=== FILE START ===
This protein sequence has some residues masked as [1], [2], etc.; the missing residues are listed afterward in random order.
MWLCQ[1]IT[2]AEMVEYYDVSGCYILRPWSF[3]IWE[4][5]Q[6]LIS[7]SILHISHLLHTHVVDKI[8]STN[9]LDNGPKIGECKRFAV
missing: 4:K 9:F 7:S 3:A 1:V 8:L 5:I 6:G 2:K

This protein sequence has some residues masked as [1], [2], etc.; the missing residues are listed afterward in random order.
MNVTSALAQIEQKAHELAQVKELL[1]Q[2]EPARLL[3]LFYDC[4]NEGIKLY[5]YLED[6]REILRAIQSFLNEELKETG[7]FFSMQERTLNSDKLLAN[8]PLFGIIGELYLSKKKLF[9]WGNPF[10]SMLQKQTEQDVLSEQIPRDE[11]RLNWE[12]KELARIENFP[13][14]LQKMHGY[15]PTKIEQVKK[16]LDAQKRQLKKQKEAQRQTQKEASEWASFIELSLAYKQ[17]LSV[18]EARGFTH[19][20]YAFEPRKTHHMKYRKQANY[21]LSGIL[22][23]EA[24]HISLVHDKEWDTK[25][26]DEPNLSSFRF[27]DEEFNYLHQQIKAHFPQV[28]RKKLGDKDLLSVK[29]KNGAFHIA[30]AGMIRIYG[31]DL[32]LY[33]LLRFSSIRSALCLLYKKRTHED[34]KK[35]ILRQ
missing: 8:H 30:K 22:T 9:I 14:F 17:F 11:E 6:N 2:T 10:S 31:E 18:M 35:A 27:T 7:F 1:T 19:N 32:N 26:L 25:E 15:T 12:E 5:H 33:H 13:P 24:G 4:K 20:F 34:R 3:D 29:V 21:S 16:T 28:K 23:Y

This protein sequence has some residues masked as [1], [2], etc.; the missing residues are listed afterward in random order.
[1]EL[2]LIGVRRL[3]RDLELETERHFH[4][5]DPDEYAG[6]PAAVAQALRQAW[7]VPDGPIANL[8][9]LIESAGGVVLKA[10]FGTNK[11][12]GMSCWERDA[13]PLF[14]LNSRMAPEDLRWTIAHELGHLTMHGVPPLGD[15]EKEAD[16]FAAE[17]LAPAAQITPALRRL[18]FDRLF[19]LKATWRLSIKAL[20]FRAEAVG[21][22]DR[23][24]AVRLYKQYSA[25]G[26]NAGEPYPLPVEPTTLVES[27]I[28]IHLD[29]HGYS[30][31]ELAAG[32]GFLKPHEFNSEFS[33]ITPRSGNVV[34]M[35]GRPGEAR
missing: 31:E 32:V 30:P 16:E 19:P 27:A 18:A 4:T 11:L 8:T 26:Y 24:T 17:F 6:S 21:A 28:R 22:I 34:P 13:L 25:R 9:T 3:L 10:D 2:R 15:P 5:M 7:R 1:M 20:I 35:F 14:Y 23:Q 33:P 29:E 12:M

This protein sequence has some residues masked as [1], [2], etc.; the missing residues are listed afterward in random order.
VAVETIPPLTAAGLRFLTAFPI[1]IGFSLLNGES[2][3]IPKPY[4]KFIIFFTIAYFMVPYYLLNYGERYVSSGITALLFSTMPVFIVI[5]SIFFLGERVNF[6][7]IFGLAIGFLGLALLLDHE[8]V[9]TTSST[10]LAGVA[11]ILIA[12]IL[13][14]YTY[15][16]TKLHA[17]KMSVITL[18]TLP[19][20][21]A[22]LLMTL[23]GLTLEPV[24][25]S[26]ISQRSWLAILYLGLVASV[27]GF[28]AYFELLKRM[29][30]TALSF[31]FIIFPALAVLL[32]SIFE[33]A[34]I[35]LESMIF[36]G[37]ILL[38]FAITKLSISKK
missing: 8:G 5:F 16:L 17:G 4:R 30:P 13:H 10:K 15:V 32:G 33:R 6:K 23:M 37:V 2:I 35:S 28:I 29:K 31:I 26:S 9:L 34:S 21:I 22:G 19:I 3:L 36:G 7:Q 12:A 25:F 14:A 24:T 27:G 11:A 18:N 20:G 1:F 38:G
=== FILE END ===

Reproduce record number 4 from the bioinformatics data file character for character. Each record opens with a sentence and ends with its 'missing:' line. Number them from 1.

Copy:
This protein sequence has some residues masked as [1], [2], etc.; the missing residues are listed afterward in random order.
VAVETIPPLTAAGLRFLTAFPI[1]IGFSLLNGES[2][3]IPKPY[4]KFIIFFTIAYFMVPYYLLNYGERYVSSGITALLFSTMPVFIVI[5]SIFFLGERVNF[6][7]IFGLAIGFLGLALLLDHE[8]V[9]TTSST[10]LAGVA[11]ILIA[12]IL[13][14]YTY[15][16]TKLHA[17]KMSVITL[18]TLP[19][20][21]A[22]LLMTL[23]GLTLEPV[24][25]S[26]ISQRSWLAILYLGLVASV[27]GF[28]AYFELLKRM[29][30]TALSF[31]FIIFPALAVLL[32]SIFE[33]A[34]I[35]LESMIF[36]G[37]ILL[38]FAITKLSISKK
missing: 8:G 5:F 16:L 17:G 4:R 30:P 13:H 10:K 15:V 32:G 33:R 6:K 23:M 37:V 2:I 35:S 28:I 29:K 31:I 26:S 9:L 34:S 21:I 22:G 19:I 3:L 36:G 7:Q 12:A 25:F 14:A 24:T 27:G 11:A 18:N 20:G 1:F 38:G